Vasopressor magnitude predicts poor outcome in adults with congenital heart disease after cardiac surgery

Joseph T. Poterucha, Saraschandra Vallabhajosyula, Alexander C. Egbe, Joseph S. Krien, Devon O. Aganga, Kimberly Holst, Adele W. Golden, Joseph A. Dearani, Sheri S. Crow

Research output: Contribution to journalArticlepeer-review

5 Scopus citations


Background: High levels of vasoactive inotrope support (VIS) after congenital heart surgery are predictive of morbidity in pediatric patients. We sought to discern if this relationship applies to adults with congenital heart disease (ACHD). Methods: We retrospectively studied adult patients (≥18 years old) admitted to the intensive care unit after cardiac surgery for congenital heart disease from 2002 to 2013 at Mayo Clinic. Vasoactive medication dose values within 96 hours of admission were examined to determine the relationship between VIS score and poor outcome of early mortality, early morbidity, or complication related morbidity. Results: Overall, 1040 ACHD patients had cardiac surgery during the study time frame; 243 (23.4%) met study inclusion criteria. Sixty-two patients (25%), experienced composite poor outcome [including eight deaths within 90 days of hospital discharge (3%)]. Thirty-eight patients (15%) endured complication related early morbidity. The maximum VIS (maxVIS) score area under the curve was 0.92 (95% CI: 0.86-0.98) for in-hospital mortality; and 0.82 (95% CI: 0.76-0.89) for combined poor clinical outcome. On univariate analysis, maxVIS score ≥3 was predictive of composite adverse outcome (OR: 14.2, 95% CI: 7.2-28.2; P < 0.001), prolonged ICU LOS ICU LOS (OR: 19.2; 95% CI: 8.7-42.1; P < 0.0001), prolonged mechanical ventilation (OR: 13.6; 95% CI: 4.4-41.8; P < 0.0001) and complication related morbidity (OR: 7.3; 95% CI: 3.4-15.5; P < 0.0001). Conclusions: MaxVIS score strongly predicted adverse outcomes and can be used as a risk prediction tool to facilitate early intervention that may improve outcome and assist with clinical decision making for ACHD patients after cardiac surgery.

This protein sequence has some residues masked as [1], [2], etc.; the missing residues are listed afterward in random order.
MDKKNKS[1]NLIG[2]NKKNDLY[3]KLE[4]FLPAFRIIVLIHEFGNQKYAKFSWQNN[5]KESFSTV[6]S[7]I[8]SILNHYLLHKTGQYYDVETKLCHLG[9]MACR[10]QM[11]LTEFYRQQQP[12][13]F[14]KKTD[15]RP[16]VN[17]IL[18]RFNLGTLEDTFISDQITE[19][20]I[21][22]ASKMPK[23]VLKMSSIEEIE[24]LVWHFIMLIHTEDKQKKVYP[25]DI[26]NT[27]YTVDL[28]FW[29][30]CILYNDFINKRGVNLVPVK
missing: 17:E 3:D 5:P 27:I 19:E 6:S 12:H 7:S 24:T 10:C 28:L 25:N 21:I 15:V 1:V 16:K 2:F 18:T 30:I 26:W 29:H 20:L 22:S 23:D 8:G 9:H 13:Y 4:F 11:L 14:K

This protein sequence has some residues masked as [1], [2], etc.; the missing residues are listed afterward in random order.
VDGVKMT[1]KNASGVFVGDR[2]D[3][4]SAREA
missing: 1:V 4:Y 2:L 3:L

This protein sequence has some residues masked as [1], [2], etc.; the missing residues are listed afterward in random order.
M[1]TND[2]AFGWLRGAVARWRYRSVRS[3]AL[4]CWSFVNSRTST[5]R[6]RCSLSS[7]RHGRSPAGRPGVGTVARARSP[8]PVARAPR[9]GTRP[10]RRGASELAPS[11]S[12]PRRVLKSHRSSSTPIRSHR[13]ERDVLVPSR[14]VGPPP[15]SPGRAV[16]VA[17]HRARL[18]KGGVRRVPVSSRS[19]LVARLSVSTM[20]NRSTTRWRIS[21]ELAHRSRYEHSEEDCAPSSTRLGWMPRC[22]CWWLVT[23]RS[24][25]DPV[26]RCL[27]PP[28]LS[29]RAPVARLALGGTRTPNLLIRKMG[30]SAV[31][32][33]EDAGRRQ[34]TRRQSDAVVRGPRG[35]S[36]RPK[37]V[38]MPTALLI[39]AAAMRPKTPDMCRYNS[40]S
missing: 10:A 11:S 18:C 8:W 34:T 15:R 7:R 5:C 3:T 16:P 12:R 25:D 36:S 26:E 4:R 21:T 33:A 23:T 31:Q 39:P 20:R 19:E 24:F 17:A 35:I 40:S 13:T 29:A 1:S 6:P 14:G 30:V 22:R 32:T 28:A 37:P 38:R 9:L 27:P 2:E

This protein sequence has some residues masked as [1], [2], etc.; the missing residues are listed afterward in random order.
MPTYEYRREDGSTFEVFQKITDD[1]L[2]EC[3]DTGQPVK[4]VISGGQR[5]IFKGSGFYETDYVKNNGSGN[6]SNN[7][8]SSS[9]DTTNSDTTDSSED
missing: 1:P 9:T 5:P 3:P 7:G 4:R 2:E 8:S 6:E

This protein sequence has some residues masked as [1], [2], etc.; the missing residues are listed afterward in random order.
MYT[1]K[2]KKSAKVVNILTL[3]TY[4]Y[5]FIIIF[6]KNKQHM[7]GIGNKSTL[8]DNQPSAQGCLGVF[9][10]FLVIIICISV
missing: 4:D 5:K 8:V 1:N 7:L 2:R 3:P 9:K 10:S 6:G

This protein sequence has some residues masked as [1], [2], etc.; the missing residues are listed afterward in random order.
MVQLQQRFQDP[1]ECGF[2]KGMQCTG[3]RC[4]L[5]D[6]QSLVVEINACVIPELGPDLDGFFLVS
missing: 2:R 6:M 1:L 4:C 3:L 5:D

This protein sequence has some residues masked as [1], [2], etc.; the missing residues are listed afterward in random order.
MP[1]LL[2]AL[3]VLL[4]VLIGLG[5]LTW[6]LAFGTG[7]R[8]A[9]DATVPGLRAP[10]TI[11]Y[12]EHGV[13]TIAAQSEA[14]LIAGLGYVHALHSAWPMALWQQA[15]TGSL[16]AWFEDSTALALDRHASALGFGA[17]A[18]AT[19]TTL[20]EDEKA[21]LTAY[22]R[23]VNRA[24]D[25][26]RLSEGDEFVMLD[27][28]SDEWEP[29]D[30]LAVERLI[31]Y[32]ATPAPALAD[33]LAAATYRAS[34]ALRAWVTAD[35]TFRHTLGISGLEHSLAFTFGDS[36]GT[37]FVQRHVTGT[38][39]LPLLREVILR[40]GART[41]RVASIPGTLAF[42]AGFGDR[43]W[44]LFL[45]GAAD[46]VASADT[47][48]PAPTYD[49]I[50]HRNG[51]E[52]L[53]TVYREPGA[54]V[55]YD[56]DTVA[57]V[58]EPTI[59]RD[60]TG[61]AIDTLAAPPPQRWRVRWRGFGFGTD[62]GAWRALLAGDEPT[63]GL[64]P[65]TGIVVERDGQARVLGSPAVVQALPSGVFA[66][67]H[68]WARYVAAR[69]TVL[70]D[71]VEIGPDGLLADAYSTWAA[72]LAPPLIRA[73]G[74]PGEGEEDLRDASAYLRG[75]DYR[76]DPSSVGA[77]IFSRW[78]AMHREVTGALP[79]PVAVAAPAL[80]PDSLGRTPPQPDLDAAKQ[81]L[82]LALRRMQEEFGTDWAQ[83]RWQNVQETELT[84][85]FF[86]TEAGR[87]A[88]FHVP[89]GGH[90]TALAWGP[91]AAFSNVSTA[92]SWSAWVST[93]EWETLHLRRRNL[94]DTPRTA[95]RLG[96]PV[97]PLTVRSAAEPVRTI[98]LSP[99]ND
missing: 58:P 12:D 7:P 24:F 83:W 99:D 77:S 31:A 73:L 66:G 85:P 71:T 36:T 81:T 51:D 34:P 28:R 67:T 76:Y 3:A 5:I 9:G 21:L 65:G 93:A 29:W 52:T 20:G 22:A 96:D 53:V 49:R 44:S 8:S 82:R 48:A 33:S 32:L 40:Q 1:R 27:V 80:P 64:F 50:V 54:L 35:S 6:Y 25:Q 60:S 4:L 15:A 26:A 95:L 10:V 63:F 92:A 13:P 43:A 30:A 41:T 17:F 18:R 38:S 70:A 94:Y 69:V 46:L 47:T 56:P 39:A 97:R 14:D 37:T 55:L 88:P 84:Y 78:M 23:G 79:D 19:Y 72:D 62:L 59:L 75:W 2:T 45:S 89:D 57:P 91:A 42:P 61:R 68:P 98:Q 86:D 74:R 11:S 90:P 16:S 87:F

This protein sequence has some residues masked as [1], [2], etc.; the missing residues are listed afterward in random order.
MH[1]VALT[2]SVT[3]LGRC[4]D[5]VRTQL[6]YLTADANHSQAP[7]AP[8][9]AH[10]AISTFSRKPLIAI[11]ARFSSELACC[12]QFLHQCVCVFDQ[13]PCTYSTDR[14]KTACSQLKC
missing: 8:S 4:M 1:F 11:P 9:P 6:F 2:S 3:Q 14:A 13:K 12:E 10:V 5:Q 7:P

Original languageEnglish (US)
Pages (from-to)193-200
Number of pages8
JournalCongenital Heart Disease
Issue number2
StatePublished - Mar 1 2019


  • adult congenital heart disease
  • cardiac surgery
  • critical care
  • vasoactive

ASJC Scopus subject areas

  • Pediatrics, Perinatology, and Child Health
  • Surgery
  • Radiology Nuclear Medicine and imaging
  • Cardiology and Cardiovascular Medicine


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